PCs are so 2008. Computer users are warming to personal computer alternatives, including netbooks, handheld mobile devices—and in a growing number of cases, machines that work in tandem with so-called virtual desktop software, a technology that makes it possible to deliver desktop software and files from another location like a data center.
That was the case for Mark Lopez, an IT manager for auto-parts maker Lear (LEA). When he set about finding less expensive alternatives to the PCs in use in Lear's factories, he turned to devices made by NComputing that effectively let multiple workers share a single PC.
Here's how it works: Each user has a monitor and keyboard, but instead of a hard drive, there's a small device about the size of a potholder attached to it. Those small devices, in turn, connect to one PC with special software that lets as many as 30 people share one computer. "The users don't notice any difference," says Lopez, who adds that about 400 people in 17 factories at Lear are using NComputing's devices. Those devices cost $150 to $200 per user, far less than the cost of buying a new PC. Lopez figures that PC alternatives have saved Lear about $125,000.
Little Gizmo Called a Thin Client
Even as PC prices drop, some companies are finding that they still want lower-priced alternatives. As enterprises begin to experiment with virtual desktops, some are discovering they don't necessarily need to give workers a full-fledged PC.
A commonly used PC alternative is a stripped-down machine called a thin client. "Typically, thin clients are not as cheap as the very cheapest computers but they're cheaper than the midrange computers" says John Burke, principal research analyst at consulting firm Nemertes Research. Since these devices involve fewer components, they draw less power and tend to last longer as well, which can contribute to cost savings, he adds.
Consulting firm IDC predicts that the worldwide thin-client market will grow from 2.9 million units in 2007 to just over 7 million in 2012, and revenues will double from just under $1 billion in 2007 to just under $2 billion in 2012. The regional dominance of the U.S. and Western Europe in this market will start to give way to Asia/Pacific, and by 2009 that region will be the largest market for thin-client shipments. To be sure, thin clients and other PC alternatives still make up a fraction of the PC market, pegged by IDC at about 268 million in 2007. The figure includes portables, desktops, and x86 servers.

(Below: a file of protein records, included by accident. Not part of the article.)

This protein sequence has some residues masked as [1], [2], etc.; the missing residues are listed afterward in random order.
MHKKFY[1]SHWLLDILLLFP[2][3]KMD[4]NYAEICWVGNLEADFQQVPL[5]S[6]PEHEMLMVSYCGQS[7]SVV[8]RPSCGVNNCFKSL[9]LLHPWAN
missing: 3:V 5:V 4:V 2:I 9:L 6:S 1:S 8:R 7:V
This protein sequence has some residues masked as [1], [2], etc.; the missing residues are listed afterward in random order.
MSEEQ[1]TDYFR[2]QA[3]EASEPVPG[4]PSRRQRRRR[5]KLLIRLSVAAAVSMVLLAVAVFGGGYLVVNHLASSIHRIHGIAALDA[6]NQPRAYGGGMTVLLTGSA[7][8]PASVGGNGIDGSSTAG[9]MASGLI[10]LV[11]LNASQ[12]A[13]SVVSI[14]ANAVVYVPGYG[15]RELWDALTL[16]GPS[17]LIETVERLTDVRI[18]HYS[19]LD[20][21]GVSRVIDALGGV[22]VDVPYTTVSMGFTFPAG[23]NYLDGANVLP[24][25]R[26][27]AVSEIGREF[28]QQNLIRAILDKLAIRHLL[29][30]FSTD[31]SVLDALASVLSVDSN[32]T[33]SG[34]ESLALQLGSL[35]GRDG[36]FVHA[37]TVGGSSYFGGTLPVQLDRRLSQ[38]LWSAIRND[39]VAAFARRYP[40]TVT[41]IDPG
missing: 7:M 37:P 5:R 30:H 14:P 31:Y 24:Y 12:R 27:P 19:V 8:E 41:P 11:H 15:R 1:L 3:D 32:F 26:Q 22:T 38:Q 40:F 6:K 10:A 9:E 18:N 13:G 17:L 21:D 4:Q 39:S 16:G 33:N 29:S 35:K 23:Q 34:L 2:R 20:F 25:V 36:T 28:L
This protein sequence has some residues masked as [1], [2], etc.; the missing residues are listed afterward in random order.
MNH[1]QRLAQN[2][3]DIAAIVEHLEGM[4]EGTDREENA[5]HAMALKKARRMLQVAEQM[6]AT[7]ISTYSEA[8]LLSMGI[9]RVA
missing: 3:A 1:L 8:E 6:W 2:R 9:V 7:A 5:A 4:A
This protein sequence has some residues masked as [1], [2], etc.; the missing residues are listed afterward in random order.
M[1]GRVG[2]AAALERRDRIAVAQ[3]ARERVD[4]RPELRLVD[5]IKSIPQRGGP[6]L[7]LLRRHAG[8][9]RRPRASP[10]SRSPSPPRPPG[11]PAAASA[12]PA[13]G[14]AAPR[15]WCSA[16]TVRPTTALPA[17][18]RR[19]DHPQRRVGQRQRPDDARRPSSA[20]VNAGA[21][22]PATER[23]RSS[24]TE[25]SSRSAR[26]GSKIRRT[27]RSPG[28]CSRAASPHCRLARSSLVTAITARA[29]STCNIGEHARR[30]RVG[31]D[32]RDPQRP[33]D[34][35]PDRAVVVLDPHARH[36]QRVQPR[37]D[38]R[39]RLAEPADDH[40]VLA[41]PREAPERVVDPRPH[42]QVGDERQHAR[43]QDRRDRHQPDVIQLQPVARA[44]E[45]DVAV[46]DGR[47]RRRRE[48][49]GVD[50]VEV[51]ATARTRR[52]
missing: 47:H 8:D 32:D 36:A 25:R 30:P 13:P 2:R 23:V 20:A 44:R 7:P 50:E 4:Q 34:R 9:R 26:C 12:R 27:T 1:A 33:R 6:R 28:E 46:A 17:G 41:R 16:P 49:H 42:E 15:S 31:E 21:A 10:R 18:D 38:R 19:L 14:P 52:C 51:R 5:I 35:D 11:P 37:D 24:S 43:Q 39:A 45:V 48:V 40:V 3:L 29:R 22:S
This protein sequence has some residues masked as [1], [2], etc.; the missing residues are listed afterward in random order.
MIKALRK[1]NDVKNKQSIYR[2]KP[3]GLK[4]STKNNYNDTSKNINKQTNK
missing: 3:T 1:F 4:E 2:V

A number of other alternatives to full-scale PCs have popped up in recent years from companies such as ClearCube Technology, Hewlett-Packard (HPQ), Lenovo, Pano Logic, Wyse, and others. Sun Microsystems (JAVA) has been selling PC alternatives for years.
Saving on ElectricitySt. Vincent's Catholic Medical Centers is toying with PC alternatives as part of an effort to go green. "We have about 5,000 workstations out there, and a traditional PC sucks up about 150 watts per PC when it's fully running," says Kane Edupuganti, director of IT operations and communications at St. Vincent's. In September, St. Vincent's began experimenting with pared-down PCs from Pano Logic that use only three to five watts of electricity. St. Vincent's is testing about 100 devices from Pano Logic that work with VMware virtual desktop software. Already Edupuganti has noticed some benefits. It once took him four to six hours to get a PC up and running for a new employee, but with the Pano Logic device it takes only 30 minutes. He also saves about $300 vs. the cost of a traditional PC, but he expects that savings is actually more when management costs are factored in.
In the manufacturing sector, PC alternatives like NComputing's devices can also be less sensitive to dust, dirt, temperature, and vibration extremes, partially because they have fewer components. So far, the devices have worked well in Lear's factories, says Lopez. The next time he needs to replace desktop computers, Lopez says he will definitely consider NComputing.